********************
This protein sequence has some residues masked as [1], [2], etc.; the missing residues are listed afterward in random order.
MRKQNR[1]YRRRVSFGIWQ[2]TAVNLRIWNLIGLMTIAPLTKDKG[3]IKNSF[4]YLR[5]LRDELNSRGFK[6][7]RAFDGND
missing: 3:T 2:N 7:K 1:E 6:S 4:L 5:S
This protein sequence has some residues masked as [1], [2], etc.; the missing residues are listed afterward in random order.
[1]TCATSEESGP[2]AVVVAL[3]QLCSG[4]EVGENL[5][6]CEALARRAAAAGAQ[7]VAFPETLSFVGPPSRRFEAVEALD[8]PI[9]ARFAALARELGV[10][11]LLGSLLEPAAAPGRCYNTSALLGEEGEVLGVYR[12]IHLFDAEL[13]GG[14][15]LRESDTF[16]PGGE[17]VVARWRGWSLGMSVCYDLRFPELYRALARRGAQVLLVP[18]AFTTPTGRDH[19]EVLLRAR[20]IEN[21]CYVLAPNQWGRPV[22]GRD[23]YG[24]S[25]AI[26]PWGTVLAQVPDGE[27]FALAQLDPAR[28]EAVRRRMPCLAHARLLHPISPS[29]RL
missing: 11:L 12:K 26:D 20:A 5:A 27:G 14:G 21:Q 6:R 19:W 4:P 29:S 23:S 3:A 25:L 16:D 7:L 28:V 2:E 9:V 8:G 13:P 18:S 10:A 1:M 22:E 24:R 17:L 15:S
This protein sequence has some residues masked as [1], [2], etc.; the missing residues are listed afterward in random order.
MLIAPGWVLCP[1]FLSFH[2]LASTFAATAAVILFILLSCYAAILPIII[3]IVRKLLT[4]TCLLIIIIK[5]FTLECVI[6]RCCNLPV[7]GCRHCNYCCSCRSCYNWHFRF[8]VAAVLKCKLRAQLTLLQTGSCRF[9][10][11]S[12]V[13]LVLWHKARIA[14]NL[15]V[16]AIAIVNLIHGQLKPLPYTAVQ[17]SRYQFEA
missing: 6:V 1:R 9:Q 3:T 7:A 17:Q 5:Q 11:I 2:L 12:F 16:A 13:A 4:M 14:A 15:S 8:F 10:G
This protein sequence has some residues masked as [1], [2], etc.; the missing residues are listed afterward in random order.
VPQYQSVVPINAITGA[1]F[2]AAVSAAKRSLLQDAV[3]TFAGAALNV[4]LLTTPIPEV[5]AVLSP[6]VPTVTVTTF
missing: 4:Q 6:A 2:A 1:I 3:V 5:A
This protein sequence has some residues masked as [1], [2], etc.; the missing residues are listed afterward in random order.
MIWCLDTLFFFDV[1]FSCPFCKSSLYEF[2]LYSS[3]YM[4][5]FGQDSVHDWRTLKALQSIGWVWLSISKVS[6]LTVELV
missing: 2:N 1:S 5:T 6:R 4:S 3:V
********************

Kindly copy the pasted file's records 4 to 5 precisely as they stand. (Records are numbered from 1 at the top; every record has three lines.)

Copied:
This protein sequence has some residues masked as [1], [2], etc.; the missing residues are listed afterward in random order.
VPQYQSVVPINAITGA[1]F[2]AAVSAAKRSLLQDAV[3]TFAGAALNV[4]LLTTPIPEV[5]AVLSP[6]VPTVTVTTF
missing: 4:Q 6:A 2:A 1:I 3:V 5:A
This protein sequence has some residues masked as [1], [2], etc.; the missing residues are listed afterward in random order.
MIWCLDTLFFFDV[1]FSCPFCKSSLYEF[2]LYSS[3]YM[4][5]FGQDSVHDWRTLKALQSIGWVWLSISKVS[6]LTVELV
missing: 2:N 1:S 5:T 6:R 4:S 3:V